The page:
Oh don't worry, if this isn't already in 10 I'm sure they'll be bringing it over shortly.


cue the "one of our devs slipped and fell on a keyboard, completely coincidentally hitting all the right keys in the right order to code this. Completely coincidentally! "


Help your friends install linux today!

Michael H. Jenkins [OP]

I am an apostle of Saint Penguin.

Monkey With A Shell

3 things I'm still looking to get in one distro and Windows will be gone. Not looking to have my desk/lap turn into another ad platform like phones did.

Easy drive mapping for remote shares, most have this but some are a bit clunky.

Solid games support, mostly a WINE thing. One called Bazzite looks promising with a pile of pre-configured profiles.

Easy and reliable connection to a DC so the same creds can be used across multiple machines. This is probably the hardest part in Nix at this point.

Otherwise pretty well every app I use is web based and hosted on some local server, or has a Nix native variant.


I wonder if Fedora would have a toolchain for networked credential management, with its connection to RedHat and everything

Monkey With A Shell

Probably worth a shot. I've gotten it working on a version of Ubuntu in the past, but it was far from the simplicity of select domain, give join creds, and reboot that it is with Windows yet.

JSens1998 , edited

For games, have you tried Lutris and Bottles? These tools make it an absolute breeze to setup the games outside of Steam.


I have had some good luck with Bottles.

Monkey With A Shell , edited

I have not, the last time I made a real effort at moving to Nix for games was quite a while ago. The big factor is if I can get GOG working since that's the preferred platform here.


Linux has had LDAP and other ways to use the same credentials across multiple machines since forever ago.

Monkey With A Shell , edited

I know it exists, have gotten it working with one of those AD compatible samba based DCs before, but not without some messing about. I'd really like to see it as simple as it is in Windows before saying it's a drop in replacement.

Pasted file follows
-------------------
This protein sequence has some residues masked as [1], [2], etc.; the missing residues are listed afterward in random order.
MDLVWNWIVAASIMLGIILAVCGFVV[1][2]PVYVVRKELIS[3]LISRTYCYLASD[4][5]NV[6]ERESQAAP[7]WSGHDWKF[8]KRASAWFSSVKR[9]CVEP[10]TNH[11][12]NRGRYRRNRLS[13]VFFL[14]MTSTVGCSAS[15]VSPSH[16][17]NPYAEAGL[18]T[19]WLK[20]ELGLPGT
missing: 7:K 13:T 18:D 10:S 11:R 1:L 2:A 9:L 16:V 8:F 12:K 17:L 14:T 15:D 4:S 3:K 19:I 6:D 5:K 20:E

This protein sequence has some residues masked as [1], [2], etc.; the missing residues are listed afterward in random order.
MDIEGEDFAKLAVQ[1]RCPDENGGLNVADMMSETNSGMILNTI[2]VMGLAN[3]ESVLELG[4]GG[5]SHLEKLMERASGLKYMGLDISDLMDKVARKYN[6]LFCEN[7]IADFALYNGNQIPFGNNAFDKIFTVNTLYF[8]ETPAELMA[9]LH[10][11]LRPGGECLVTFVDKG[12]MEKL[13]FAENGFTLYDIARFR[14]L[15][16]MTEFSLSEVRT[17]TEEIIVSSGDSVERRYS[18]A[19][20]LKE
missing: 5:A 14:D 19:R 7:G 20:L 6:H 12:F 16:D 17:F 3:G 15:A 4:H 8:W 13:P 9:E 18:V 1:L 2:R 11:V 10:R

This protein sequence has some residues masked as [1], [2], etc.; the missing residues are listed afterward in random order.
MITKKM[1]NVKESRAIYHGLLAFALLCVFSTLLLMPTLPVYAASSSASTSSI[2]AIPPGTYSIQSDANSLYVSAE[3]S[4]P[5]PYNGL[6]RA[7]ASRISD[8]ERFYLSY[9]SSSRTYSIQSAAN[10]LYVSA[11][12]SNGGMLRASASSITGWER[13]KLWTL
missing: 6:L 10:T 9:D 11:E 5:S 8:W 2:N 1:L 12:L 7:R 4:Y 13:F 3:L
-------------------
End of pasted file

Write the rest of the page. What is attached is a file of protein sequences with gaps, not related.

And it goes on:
Tried the other day with Mint and ran into something where one of the searches promoted manually editing the hosts file to point to the DC and Kerberos address. That kind of thing shouldn't be required and is the kind of buggery I'd like to see sorted out.


I regret upgrading to 11 on my home machine. I want to either go back to 10, or just migrate to Linux Mint. Only two things stopping me from jumping is a) My graphics are Nvidia, and b) making time for it.

Michael H. Jenkins [OP]

Mint's Nvidia support has gotten A LOT better over the last few years. You can try it out and see how it goes. Message me if you want help with that.


Thanks very much!

Michael H. Jenkins [OP]

Get in touch if you want and I'll do what I can to help.


Is it better than PopOS's NVIDIA-specific ISO?

Michael H. Jenkins [OP]

Personally I've never used PopOS so I can't speak to it.


Fair enough. :)


The Linux and nvidia situation is getting better, I haven't had problems in a while.


I switched to mint this year with a Nvidia 4080. so far I have been able to get everything I need running with minimal or no involvement. Counterstrike 2 is the most obnoxious which requires me to disable my secondary monitors. That doesn't happen with anything else and most new games have been good.

If you don't play something with an ajticheat you know is incompatible with Linux I'd definitely reccomend jumping.